If you look at the Global Times of China, they said that China mobile believes that the 5G fund sales or introduction in China in 2020 will be higher than 4G phones. So if you look at that, the 5G, OLED, it's all up trend. So even though, just like last year, the smartphone, it was either flat or minus, but we grew 42%. So I think it's a combination of OLED going up, combination of 5G going up.

It helps us, then people who had to sell everything or whether it's OLED and LCD, that's one perspective. And other thing is that this year, our selling into non-China market expect to grow. And I think we alluded in last year that we had a lot of phone introduced by Korean maker, so I think if you look at all these combinations, maybe why we are slightly different than the others. But again, how the corona will do, I don't think anyone knows exactly.

But look, we're taking one quarter at a time and we are also putting wider outlook for Q1 due to the uncertainty that we left in about one month of full revenue.

Atif Malik -- Citi -- Analyst

Great. And then as a follow-up, Jonathan, if you can give us some pointers on how should we think about opex modeling for the full year.

Jonathan Kim -- Chief Financial Officer

Sure. So we've been very focused on cost savings and profitability, and we're able to keep our SG&A relatively flat. So as we look ahead, for the first half of 2020, I think the SG&A will continue to be flattish to the second half of 2019. And then also, with respect to R&D, as we've discussed previously, given our OLED-related activities, R&D could go up.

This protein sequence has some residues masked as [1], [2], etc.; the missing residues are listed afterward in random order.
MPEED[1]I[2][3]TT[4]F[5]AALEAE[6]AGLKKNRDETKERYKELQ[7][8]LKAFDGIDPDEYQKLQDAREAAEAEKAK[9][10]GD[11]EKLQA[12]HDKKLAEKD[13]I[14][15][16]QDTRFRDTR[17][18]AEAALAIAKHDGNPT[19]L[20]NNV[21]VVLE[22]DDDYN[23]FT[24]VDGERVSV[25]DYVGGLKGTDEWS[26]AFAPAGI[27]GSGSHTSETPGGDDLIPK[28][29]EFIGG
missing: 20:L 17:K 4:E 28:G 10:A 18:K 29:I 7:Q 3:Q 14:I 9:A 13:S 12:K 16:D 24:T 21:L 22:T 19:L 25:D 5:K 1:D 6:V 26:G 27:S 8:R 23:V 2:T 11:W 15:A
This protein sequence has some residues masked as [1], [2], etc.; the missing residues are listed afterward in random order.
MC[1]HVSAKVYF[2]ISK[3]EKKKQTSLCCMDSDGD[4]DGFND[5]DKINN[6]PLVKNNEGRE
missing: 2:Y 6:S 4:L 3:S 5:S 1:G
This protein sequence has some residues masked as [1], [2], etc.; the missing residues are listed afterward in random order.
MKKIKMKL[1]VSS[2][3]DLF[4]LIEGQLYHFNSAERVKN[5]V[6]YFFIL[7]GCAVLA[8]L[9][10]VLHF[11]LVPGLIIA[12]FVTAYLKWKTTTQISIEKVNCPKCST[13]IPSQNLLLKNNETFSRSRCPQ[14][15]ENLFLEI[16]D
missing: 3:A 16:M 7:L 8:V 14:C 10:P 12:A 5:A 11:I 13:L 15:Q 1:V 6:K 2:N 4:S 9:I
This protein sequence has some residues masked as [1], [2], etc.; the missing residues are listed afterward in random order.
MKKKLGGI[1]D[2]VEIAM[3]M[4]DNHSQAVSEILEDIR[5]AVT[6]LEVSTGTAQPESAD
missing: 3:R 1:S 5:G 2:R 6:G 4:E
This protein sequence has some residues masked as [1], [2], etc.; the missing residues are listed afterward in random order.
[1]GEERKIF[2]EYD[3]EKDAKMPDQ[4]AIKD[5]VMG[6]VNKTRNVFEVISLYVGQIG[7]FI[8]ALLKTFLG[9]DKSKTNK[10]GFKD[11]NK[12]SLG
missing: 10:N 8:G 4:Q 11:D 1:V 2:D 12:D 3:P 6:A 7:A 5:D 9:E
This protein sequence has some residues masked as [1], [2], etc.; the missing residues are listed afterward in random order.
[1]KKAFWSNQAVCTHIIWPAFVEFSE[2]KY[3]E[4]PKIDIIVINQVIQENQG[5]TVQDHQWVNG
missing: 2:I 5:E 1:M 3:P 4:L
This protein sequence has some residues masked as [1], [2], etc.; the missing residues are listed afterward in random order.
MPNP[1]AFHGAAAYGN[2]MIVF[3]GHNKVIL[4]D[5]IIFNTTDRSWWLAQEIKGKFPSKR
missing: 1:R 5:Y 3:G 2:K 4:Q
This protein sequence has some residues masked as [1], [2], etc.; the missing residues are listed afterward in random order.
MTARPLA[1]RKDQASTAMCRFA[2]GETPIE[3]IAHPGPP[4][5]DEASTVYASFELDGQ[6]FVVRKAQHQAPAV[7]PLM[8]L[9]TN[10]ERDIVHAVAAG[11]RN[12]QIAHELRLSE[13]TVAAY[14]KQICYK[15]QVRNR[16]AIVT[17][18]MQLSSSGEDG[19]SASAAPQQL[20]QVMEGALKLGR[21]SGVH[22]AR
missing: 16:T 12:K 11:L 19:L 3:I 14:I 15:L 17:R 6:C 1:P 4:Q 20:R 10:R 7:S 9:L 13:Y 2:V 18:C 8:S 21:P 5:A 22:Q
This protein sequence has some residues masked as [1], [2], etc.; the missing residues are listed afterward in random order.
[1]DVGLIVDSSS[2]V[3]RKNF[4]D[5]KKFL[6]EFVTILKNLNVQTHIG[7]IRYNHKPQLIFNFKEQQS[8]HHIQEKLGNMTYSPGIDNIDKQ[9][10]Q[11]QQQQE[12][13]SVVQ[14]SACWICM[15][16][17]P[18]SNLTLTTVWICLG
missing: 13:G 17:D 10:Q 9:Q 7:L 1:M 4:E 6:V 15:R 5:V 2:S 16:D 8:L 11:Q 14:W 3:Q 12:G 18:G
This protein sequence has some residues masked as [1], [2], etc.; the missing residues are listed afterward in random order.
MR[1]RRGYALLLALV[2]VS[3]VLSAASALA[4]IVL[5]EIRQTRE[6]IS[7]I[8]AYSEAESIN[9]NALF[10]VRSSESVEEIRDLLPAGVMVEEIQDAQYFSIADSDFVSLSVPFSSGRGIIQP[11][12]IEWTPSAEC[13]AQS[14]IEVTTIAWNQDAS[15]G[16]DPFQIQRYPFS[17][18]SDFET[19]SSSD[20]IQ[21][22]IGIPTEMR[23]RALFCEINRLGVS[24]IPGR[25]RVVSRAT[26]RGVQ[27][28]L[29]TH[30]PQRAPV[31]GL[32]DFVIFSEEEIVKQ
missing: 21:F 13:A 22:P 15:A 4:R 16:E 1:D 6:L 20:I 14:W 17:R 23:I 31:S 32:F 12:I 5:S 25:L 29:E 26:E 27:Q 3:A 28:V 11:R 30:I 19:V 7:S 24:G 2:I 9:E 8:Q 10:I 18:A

But overall, I think on the SG&A side, it will be flattish. And on the R&D, the amounts related to R&D will fluctuate based on our activities related to OLED.

Atif Malik -- Citi -- Analyst

Thank you.


I'm showing no further questions at this time. I would now like to turn the conference back to Mr. Bruce Entin. Please continue.

Bruce Entin -- Head of Investor Relations

OK. Thank you, operator. So this concludes our fourth-quarter 2019 earnings conference call. Please look for details of our future events on MagnaChip's Investor Relations website.

Thank you for joining us today.


[Operator signoff]

Duration: 47 minutes

Call participants:

Bruce Entin -- Head of Investor Relations

YJ Kim -- Chief Executive Officer

Jonathan Kim -- Chief Financial Officer

Suji Desilva -- ROTH Capital Partners -- Analyst

Raji Gill -- Needham and Company -- Analyst

Atif Malik -- Citi -- Analyst